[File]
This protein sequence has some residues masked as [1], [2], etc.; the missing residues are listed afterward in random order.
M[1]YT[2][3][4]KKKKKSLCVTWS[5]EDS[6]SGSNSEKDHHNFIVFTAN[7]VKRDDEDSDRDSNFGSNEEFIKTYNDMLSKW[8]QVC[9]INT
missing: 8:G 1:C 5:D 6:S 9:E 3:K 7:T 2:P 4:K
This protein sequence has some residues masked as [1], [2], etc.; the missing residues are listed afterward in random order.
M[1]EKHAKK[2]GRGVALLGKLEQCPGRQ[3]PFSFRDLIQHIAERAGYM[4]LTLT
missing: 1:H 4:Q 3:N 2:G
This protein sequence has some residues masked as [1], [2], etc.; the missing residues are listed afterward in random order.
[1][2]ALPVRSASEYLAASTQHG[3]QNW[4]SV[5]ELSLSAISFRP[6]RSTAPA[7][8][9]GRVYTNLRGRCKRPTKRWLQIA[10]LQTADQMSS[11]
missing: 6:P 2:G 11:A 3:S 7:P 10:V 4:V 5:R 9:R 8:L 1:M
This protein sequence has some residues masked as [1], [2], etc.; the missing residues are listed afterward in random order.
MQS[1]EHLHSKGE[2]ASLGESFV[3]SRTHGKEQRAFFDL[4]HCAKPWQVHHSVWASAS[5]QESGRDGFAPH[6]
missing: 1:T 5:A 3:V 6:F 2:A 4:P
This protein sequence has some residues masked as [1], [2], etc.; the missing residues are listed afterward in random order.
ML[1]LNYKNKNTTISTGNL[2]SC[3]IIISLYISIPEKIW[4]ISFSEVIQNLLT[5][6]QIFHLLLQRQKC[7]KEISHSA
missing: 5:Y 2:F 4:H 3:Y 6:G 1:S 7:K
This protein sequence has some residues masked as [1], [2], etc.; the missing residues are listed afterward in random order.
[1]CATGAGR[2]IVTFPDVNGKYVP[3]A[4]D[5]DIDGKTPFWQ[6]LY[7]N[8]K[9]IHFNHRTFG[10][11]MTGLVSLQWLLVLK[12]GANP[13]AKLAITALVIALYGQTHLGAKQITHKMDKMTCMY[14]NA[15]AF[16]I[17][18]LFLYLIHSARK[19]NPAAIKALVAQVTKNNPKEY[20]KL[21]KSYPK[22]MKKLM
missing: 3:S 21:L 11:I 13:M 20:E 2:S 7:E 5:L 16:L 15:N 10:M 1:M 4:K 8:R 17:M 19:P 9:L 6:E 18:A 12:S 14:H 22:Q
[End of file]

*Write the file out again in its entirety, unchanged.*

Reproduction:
This protein sequence has some residues masked as [1], [2], etc.; the missing residues are listed afterward in random order.
M[1]YT[2][3][4]KKKKKSLCVTWS[5]EDS[6]SGSNSEKDHHNFIVFTAN[7]VKRDDEDSDRDSNFGSNEEFIKTYNDMLSKW[8]QVC[9]INT
missing: 8:G 1:C 5:D 6:S 9:E 3:K 7:T 2:P 4:K
This protein sequence has some residues masked as [1], [2], etc.; the missing residues are listed afterward in random order.
M[1]EKHAKK[2]GRGVALLGKLEQCPGRQ[3]PFSFRDLIQHIAERAGYM[4]LTLT
missing: 1:H 4:Q 3:N 2:G
This protein sequence has some residues masked as [1], [2], etc.; the missing residues are listed afterward in random order.
[1][2]ALPVRSASEYLAASTQHG[3]QNW[4]SV[5]ELSLSAISFRP[6]RSTAPA[7][8][9]GRVYTNLRGRCKRPTKRWLQIA[10]LQTADQMSS[11]
missing: 6:P 2:G 11:A 3:S 7:P 10:V 4:V 5:R 9:R 8:L 1:M
This protein sequence has some residues masked as [1], [2], etc.; the missing residues are listed afterward in random order.
MQS[1]EHLHSKGE[2]ASLGESFV[3]SRTHGKEQRAFFDL[4]HCAKPWQVHHSVWASAS[5]QESGRDGFAPH[6]
missing: 1:T 5:A 3:V 6:F 2:A 4:P
This protein sequence has some residues masked as [1], [2], etc.; the missing residues are listed afterward in random order.
ML[1]LNYKNKNTTISTGNL[2]SC[3]IIISLYISIPEKIW[4]ISFSEVIQNLLT[5][6]QIFHLLLQRQKC[7]KEISHSA
missing: 5:Y 2:F 4:H 3:Y 6:G 1:S 7:K
This protein sequence has some residues masked as [1], [2], etc.; the missing residues are listed afterward in random order.
[1]CATGAGR[2]IVTFPDVNGKYVP[3]A[4]D[5]DIDGKTPFWQ[6]LY[7]N[8]K[9]IHFNHRTFG[10][11]MTGLVSLQWLLVLK[12]GANP[13]AKLAITALVIALYGQTHLGAKQITHKMDKMTCMY[14]NA[15]AF[16]I[17][18]LFLYLIHSARK[19]NPAAIKALVAQVTKNNPKEY[20]KL[21]KSYPK[22]MKKLM
missing: 3:S 21:L 11:I 13:M 20:E 2:S 7:E 5:L 16:L 15:N 10:M 1:M 4:K 8:R 17:M 19:P 9:L 6:E 18:A 12:S 14:H 22:Q